Archives For Roku

While most of the competition offers YouTube on the big screen, Roku remains a notable holdout. At one point, we did enjoy an unofficial “private” channel… which Google had shut down (to new users). And while there was a glimmer of hope last fall that an authentic YouTube channel was headed our way, it’s yet to materialize.

We have no way of knowing if this is related to an unwillingness by Roku to license YouTube, technical issues, or something else. But we do have a workaround: YouTube video links that are dropped into your News Feed or Timeline can be accessed via the official Facebook Channel on Roku. It may not be pretty, and lacks the discovery element, but it’s fairly effective. And if you’re not interested in spamming your friends, simply set the video status updates to private.

Check out the video above to see the process in action.


Despite Apple TV’s recent update, we still recommend Roku for folks seeking a basic Netflix streamer (with benefits). After all, you can pretty much purchase two Rokus (starting @ $50) for the price of a single Apple TV ($99). And at such a reasonable price point, Roku also makes a great gift. Yet Roku could improve their out-of-box experience for the uninitiated.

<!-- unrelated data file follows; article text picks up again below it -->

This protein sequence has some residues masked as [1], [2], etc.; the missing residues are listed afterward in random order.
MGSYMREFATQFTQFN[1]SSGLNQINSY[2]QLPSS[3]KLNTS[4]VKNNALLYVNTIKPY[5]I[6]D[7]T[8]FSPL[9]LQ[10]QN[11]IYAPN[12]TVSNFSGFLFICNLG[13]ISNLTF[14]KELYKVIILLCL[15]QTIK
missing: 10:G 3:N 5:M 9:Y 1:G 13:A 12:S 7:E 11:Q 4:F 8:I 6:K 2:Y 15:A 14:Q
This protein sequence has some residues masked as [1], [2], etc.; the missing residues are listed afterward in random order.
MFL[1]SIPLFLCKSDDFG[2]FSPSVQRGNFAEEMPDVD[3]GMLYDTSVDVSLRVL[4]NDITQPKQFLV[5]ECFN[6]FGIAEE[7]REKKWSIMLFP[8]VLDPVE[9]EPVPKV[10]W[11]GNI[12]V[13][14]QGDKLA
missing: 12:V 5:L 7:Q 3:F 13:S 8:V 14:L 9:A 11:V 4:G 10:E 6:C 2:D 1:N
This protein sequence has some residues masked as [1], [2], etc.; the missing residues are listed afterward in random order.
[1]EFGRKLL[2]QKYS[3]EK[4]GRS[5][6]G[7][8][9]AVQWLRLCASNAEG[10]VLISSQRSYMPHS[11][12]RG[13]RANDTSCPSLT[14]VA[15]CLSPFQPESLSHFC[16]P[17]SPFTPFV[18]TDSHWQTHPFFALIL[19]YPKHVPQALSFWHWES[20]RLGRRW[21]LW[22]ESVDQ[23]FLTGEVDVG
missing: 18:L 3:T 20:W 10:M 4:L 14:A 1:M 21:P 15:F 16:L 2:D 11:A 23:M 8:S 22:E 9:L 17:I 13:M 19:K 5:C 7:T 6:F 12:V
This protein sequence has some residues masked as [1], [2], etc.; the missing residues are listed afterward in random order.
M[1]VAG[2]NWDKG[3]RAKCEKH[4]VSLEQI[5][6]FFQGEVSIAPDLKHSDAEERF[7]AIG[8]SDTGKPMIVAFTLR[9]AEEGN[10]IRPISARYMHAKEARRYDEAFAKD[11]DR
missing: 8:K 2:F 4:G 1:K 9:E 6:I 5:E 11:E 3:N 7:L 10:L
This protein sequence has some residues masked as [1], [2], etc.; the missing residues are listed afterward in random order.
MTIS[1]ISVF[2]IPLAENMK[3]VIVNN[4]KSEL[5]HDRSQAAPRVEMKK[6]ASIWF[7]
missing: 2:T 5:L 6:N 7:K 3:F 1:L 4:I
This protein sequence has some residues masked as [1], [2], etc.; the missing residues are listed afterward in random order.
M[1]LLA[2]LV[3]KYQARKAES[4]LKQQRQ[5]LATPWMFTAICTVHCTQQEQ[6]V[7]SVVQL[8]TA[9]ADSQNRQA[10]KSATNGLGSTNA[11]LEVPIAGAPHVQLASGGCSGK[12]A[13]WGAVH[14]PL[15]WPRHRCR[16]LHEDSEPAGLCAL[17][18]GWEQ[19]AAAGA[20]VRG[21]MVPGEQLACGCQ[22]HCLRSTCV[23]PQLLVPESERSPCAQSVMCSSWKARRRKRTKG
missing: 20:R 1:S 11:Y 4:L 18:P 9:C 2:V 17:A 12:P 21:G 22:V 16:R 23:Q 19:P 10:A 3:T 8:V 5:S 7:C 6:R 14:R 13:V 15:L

At least some models ordered directly via are shipped in a rather non-distinct cardboard box… with a shipping label sullying the packaging and obscuring what a recipient will be receiving. I assume this is one of the ways in which Roku keeps prices low, including offering periodic free shipping, but picking up a higher end model from a retail outlet like Best Buy will result in more attractive packaging without a postal sticker.

Perhaps more problematic for a gift recipient is Roku’s insistence on creating an account with them prior to actually using the box. Adding insult to injury, a credit card is required. And there’s no way to skip this step via their online registration wizard. Of course, I understand Roku’s desire to simplify the app buying experience. But even Apple TV doesn’t require an iTunes account to operate. While it’s not documented on the registration page, Roku suggests folks uncomfortable with the policy create a shell PayPal account or call into support to bypass the requirement. Again, not the greatest out-of-box experience for someone who’s possibly never heard of Roku.



VentureBeat’s run a rather provocative headline that declares “Roku is kicking the cable industry’s butt.” Yet, it’s not exactly clear how they could be.

First thing first, we’re big fans of Roku. In fact, we were amongst the very first to purchase their original Netflix streamer, currently own several modern boxes, and named the $50 Roku LT as “a box of the year” in 2011. Yet, even with all that love, we just don’t see any way that Roku could be kicking cable’s butt.

In terms of numbers, Roku has moved about 2.5 million boxes. That represents one time sales and a small but growing recurring revenue share. Beyond that, Roku isn’t actually profitable. Meaning they spend more money than they ingest. Compared to say a Comcast. Yeah, they may have lost 19,000 cable customers last quarter but that still leaves them will more than 22 million households… who pay them each and every month for premium television services. Continue Reading…